We're lucky in that Maryland has had Governors with women problems in recent years, but slinging mud is not a good quality to have. These human interest stories keep us interested. Remember Gov. Mandel and Bootsie who wouldn't leave the Governor's Mansion when Marvin was snuggling Mrs. Dorsey? Or Parris marrying his assistant? Is it just my opinion or are politicians becoming more attractive? It always amazed me men like Wilbur Mills could come up with a hot tootsie now and then.
John Kelly: O'Malley has denied the rumors. His wife has denied the rumors. Ehrlich has denied the rumors AND he's fired Steffen. It seems like that's pretty much over as a topic of discussion, except in regards to how much political fallout there will be.
But you raise an interesting point about the attractiveness of politicians. I think maybe they have, not because of any evolution but because of the winnowing process caused by TV. We seem to not like looking at unattractive people any more. Do you think Abe Lincoln could be elected today, that gangly, mole-faced freak? Or that chipmunk Teddy Roosevelt? A male politician can't even wear anything other than a red or blue necktie without being accused of wombat-love. It's a shame really.
I got to Ballston this morning around 8, the same time I usually do, to find the platform packed to the gills with riders. They made an announcement that there was a backup at East Falls Church, and that a train was on its way. All right, these things happen. About five minutes later, a 6-car train pulls into the station (where there's now barely standing room on the platform, mind you) The train had all its lights on, and was COMPLETELY EMPTY and just ran RIGHT by! What is up with this? The Arlington stretch of the Orange Line is crowded enough when there's NOT a delay, why send an empty train through when there is one? A train finally pulled up behind it, but it was already full of irritated passengers from the Falls Church stations. Honestly.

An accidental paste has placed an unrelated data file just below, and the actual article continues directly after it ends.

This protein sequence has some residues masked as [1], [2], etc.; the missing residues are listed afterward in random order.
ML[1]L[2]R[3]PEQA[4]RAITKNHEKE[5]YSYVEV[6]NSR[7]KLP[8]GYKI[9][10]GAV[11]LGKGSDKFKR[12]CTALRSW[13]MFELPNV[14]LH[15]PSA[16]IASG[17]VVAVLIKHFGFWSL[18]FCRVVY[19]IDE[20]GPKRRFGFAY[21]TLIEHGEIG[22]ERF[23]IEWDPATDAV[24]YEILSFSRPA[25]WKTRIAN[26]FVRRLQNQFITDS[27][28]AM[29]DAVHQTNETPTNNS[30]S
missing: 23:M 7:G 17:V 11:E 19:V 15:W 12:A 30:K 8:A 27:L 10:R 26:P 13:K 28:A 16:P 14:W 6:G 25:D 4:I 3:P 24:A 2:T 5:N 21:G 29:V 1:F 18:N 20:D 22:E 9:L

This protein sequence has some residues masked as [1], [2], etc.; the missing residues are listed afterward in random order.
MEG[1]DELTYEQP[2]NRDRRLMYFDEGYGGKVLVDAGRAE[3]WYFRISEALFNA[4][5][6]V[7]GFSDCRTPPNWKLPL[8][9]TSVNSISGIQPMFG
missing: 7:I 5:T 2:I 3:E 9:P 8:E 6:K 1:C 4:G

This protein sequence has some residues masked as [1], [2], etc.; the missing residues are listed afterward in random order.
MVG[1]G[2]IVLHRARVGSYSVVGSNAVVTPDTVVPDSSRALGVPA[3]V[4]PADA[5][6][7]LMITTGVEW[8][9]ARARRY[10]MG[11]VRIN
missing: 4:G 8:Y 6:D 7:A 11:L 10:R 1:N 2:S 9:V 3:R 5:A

John Kelly: I've never understood why that happens either. Maybe it couldn't close one of its doors or someone had thrown up on it or something. I don't think Metro would do it just to antagonize you. They have other ways to do that.
Love your show, babe, I tune in every week, but your column today...would that be a column or an ad?
What prompted that please-love-the-Post plea?
Are the circulation numbers THAT far down?
John Kelly: You know, I make no apologies for liking The Washington Post. I liked it when I was just a reader and I like it now that I work here. And I think there's something wrong with people who don't read it. I also like liking the place I work, which I hope would be the case wherever I worked: Chuck E. Cheese, the Department of Justice, the Big & Tall Man Store.
Re. Today's Column: Loved it! Very inviting. I'm one of those people who love to read online, but you really got me thinking. Especially the part about finding stories I wouldn't necessarily see otherwise.
John Kelly: There. If I can reach one single person, I will be satisfied.
San Jose, Cal.:
I asked Bob Levey this question before, and someone asked Marc Fisher yesterday, and no one will answer: what is going to happen if Woodward and Bernstein should pre-decease Deep Throat? Is the secret lost forever?
John Kelly: I think Woodward has Deep Throat's name written on the bottom of his stapler.
No, I don't know what would happen. Bradlee knows too, so that's three people who would have to kick it before DT buys the farm.
Hang on while I send Woodward a message on our internatl system....Oh , he appears not to be signed on.
John, I have a question at pertains to your column on ATMs and languages. When I opened my account at my bank, they asked me every question under the sun....birth date, where did I work, blood type.....
But why don't they, when you request an ATM or check card, ask you what your preferred language is AND PROGRAM IT into the card so you don't have to answer that stupid question every time you use the ATM?
Is it that much of a programming problem?